Twenty percent to 40% of infants exposed to in utero opioid were delivered preterm. There is currently no neonatal abstinence syndrome (NAS) scoring tool known to accurately evaluate preterm opioid-exposed infants. This can lead to difficulties in titrating pharmacotherapy in this population.
To describe NAS symptoms in preterm opioid-exposed infants in comparison with matched full-term controls.
This was a retrospective cohort study from a single tertiary care center of methadone-exposed infants born between 2006 and 2010. Using modified Finnegan scale scores recorded every 3 to 4 hours beginning at 6 hours of life until 24 to 48 hours after medication discontinuation, NAS symptoms was compared between 45 preterm infants and 49 full-term matched controls. Concurrent neonatal medical diagnoses were also compared.
The median gestational age in the preterm group was 35 weeks (interquartile range [IQR] = 33-36) versus 39 weeks (IQR = 38-40) in the term group. Preterm infants scored less frequently for many items including sleep disturbance (24.4% vs 46.2%), tremors (77.9% vs 89.7%), muscle tone (87.9% vs 97.4%), sweating (2.1% vs 9.4%), nasal stuffiness (11.9% vs 20.5%), and loose stools (7.0% vs 14.3%) than full-term controls. Preterm infants scored more frequently for hyperactive moro reflex (26.4% vs 5.5%), tachypnea (19.3% vs 16.1%), and poor feeding (24.6% vs 11.8%).
Provider awareness of differences in manifestations of preterm and term infants with NAS, as well as concurrent prematurity diagnoses that can influence NAS scoring, is needed. These findings mandate the development of a modified NAS scoring tool for the preterm NAS population.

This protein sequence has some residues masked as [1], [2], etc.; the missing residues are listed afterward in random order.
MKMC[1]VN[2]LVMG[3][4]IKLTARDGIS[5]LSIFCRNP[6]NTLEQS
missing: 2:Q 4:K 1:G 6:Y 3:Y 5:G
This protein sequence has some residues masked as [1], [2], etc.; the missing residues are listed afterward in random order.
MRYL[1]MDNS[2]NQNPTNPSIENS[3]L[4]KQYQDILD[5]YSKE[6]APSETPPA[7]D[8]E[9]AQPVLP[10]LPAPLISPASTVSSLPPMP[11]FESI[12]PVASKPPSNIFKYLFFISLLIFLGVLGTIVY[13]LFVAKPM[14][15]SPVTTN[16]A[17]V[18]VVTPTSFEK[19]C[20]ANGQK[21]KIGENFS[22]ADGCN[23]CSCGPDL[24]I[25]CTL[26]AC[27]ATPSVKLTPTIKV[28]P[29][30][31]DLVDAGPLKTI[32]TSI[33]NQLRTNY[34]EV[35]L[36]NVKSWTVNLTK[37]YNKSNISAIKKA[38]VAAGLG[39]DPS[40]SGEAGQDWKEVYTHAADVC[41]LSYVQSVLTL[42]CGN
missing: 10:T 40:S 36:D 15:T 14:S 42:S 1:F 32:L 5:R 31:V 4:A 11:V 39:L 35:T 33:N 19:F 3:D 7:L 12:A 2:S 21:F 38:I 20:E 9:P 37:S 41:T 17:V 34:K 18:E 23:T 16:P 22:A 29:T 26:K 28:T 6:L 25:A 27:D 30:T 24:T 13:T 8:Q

A preterm NAS scoring tool needs to be developed and validated to more accurately evaluate and treat preterm opioid-exposed infants.
Department of Obstetrics & Gynecology, University of Massachusetts, Worcester, Massachusetts (Dr Allocco); Department of Pediatrics, Boston Medical Center, Boston, Massachusetts (Ms Melker and Dr Wachman); Boston University School of Medicine, Boston, Massachusetts (Ms Rojas-Miguez); Department of Neonatology, Children's Hospital Boston, Boston, Massachusetts (Ms Bradley); and Department of Epidemiology, Boston University School of Public Health, Boston, Massachusetts (Dr Hahn).
Correspondence: Elisha M. Wachman, MD, Department of Pediatrics, Boston Medical Center, 771 Albany St, Dowling 4103, Boston, MA 02118 (Elisha.Wachman@bmc.org).
This study was conducted at Boston Medical Center.
The authors have no conflicts of interest to report.